Texas artist Seth Camm giving voice to the Atlantic City homeless through art
For most of us, October means that fall is here. The trees are ablaze in vibrant autumn hues, Halloween decorations are out, and pumpkin-spice coffee is back. However, for the homeless population of Atlantic City, October means that the harsh and often dangerous winter winds are looming.
Each year over 3.5 million Americans experience homelessness. In 2011, in Atlantic County alone, close to 3,000 homeless individuals were served at the Atlantic City Rescue Mission.
Of this group, over 90 percent were homeless because of other life circumstances, such as illness, home foreclosures, and loss of jobs. In general, 50 percent of the homeless are mentally ill and 20-25 percent of the homeless are veterans.
Each homeless person has a unique story, a unique set of circumstances that brought him or her to the shelter. However, once there, the greatest challenge the homeless face is a lack of compassion.
Mother Theresa said: “We think sometimes that poverty is only being hungry, naked and homeless. The poverty of being unwanted, uncared for, and unloved is the greatest poverty. We must start in our own homes to remedy this kind of poverty.”
This is a message that the American artist, Seth Camm, has taken to heart, but for him he’s found his start at the easel. This wasn’t an easy journey for Camm; it took him a nervous breakdown to achieve the compassion he now has for the plight of the homeless.
“Because of my breakdown,” Camm says, “I really identified with the idea of losing everything. I wanted to see if their experiences were like mine.”
While studying art at the Pennsylvania Academy of Fine Arts, Camm found himself drawn to realism in an abstract world. He was at odds with his vocation. Gone were the days of the masters who inspired him the most. Lost in the world of modern art, Camm began to sketch the people that he saw sleeping on the streets in his free time between classes.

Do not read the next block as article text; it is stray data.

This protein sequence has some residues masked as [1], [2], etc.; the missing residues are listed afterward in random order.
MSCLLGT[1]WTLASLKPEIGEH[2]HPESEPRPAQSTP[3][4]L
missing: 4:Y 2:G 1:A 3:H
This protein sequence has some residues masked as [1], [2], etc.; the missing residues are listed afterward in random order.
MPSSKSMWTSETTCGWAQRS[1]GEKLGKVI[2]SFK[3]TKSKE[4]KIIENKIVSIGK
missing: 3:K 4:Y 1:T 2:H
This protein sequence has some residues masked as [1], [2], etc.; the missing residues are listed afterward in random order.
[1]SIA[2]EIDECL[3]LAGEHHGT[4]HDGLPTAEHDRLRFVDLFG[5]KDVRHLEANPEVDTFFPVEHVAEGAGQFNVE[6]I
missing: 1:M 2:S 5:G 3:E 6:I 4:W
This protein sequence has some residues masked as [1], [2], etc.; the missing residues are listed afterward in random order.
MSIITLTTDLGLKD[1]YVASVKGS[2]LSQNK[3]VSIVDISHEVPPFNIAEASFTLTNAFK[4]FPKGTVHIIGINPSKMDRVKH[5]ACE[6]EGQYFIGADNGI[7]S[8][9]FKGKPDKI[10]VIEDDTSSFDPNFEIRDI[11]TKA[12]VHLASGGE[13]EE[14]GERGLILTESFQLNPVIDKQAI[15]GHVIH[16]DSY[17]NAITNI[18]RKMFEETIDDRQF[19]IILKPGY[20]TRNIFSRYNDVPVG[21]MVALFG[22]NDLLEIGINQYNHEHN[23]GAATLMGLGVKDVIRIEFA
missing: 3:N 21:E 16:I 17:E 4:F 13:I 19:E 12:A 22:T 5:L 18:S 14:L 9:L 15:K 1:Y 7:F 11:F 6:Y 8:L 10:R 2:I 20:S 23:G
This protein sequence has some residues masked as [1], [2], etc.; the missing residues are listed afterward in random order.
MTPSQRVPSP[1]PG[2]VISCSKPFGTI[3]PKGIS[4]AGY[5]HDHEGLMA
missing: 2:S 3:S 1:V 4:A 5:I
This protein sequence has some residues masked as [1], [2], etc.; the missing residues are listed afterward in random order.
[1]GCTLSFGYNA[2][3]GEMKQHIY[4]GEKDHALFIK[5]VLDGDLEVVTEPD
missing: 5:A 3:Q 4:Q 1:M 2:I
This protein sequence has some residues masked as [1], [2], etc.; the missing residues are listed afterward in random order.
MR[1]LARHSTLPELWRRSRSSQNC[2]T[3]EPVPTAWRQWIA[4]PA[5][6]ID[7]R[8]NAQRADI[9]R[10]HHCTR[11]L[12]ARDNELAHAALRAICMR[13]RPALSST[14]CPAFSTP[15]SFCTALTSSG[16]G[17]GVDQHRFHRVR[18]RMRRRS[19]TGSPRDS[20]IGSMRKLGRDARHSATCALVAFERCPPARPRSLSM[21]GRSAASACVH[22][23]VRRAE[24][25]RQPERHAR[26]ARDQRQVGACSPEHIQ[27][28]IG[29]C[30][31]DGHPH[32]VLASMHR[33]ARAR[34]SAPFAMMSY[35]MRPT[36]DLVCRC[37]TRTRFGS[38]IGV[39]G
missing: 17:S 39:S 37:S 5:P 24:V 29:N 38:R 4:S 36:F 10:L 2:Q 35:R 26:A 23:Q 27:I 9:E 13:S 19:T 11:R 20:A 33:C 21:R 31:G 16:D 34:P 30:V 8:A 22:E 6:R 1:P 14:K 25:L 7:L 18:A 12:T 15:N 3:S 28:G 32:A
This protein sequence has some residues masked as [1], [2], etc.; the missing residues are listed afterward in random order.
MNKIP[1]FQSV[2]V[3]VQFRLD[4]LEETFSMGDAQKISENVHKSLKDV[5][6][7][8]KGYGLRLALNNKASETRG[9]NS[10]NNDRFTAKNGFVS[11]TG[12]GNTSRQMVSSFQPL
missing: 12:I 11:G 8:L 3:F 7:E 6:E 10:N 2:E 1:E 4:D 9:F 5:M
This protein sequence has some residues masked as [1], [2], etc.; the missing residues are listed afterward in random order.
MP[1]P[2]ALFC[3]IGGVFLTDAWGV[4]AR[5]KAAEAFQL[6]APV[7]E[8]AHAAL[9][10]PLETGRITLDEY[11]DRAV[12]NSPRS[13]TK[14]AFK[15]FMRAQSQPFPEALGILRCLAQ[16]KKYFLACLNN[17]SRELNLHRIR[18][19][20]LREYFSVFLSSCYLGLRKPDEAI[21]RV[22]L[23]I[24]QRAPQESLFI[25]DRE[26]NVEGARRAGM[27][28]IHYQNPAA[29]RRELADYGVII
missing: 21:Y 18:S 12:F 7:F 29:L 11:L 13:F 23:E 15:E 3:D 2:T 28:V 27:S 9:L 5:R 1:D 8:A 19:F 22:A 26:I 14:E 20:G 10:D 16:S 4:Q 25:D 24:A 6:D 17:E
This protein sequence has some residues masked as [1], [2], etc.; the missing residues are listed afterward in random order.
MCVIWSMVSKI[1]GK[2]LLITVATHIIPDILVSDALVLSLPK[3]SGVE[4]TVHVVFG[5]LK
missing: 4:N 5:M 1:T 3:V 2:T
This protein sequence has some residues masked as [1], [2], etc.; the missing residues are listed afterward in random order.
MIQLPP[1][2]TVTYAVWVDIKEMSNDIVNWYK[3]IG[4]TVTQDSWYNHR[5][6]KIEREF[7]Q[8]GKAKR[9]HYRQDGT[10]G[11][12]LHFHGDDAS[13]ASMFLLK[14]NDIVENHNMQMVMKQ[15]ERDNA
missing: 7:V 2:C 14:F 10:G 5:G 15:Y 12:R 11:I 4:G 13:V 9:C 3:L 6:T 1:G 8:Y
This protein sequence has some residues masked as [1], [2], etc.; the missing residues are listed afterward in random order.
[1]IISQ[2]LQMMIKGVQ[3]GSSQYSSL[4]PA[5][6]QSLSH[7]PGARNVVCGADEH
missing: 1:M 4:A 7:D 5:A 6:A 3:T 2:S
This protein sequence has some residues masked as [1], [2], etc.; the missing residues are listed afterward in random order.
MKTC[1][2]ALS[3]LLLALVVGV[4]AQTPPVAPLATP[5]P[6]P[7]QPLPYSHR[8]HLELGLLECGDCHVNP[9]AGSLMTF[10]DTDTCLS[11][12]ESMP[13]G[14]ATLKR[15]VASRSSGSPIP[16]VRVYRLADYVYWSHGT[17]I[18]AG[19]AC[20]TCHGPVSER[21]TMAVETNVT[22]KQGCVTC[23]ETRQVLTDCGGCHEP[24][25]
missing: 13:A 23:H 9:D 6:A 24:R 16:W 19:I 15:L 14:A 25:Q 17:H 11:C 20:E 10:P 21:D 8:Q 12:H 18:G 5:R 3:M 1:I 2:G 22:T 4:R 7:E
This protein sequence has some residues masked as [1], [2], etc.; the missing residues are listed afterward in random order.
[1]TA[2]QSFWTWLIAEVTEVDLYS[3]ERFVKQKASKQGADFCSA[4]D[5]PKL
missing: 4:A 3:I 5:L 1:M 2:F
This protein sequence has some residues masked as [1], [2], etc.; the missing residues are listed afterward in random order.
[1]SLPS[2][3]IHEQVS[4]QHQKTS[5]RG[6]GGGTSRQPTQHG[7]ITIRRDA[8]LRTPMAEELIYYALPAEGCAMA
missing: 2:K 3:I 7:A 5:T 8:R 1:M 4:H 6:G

He wondered what had led them to this life and, due to his own misfortunes, he empathized greatly with those he painted.
For Camm it was easy to see the beauty of humanity in the direst of circumstances, and he soon began to notice that the beauty of his art could inspire compassion in a society that would rather look the other way.
“I was always influenced by Caravaggio, Van Gogh, Rembrandt, Goya and Millet,” Camm says, “because of their realism and their dedicated relationship with their materials. They also all painted the poor. Now, I can be part of that story too.”
This was the start of Camm’s life mission and the upcoming exhibit at the Noyes Museum of Art of Stockton College, “Finding Home: Seth Camm – Giving Voice to the Homeless Through Art.”
“Finding Home” examines the issue of homelessness through paintings and stories. The exhibition is an attempt to build bridges between neighbors and erase misconceptions.
Camm is from San Antonio, Texas, but he has spent the past 12 years traveling around the country, living and working with the homeless in order to tell their stories.
Throughout this 12-year expanse, Camm spent a great deal of time at the Atlantic City Rescue Mission and for the past two months he has been exclusively living with, eating with, bonding with, and painting the residents of the Atlantic City Rescue Mission.
They shared their stories while he painted their portraits.
Camm’s ability to capture the essence of an individual on canvas communicates directly with the viewer. Through these images, it is Camm’s hope to break the prejudice and soften the hostility that often comes from a lack of understanding.
“Finding Home” brings the faces and voices of the homeless to light calling for compassion for all humanity.
Camm has drawn and painted more than 800 portraits of the homeless and has collected more than 300 narratives.
The “Finding Home” project is multifaceted. To accompany the exhibition, local filmmaker Frank Weiss is working to capture the stories of the homeless and their experiences in a powerful documentary. Weiss films as Camm paints.
The causes vary depending on who you talk to, but for many different reasons, Atlantic City continues to have a large number of homeless people.
As we sat stunned by some of the statistics presented to us, we asked time and time again, “Why is our city such a magnet for homeless people?”
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As temperatures plummet, and we recuperate from plentiful holidays inside our warm houses, thoughts of a man like Bill Southrey add a special perspective. Southrey’s CEO of the Atlantic City Rescue Mission, which provides the area’s homeless with a place to stay and services aimed at helping them live life off the streets. An Absecon native, Southrey has devoted his efforts to the Rescue Mission for some 30 years.
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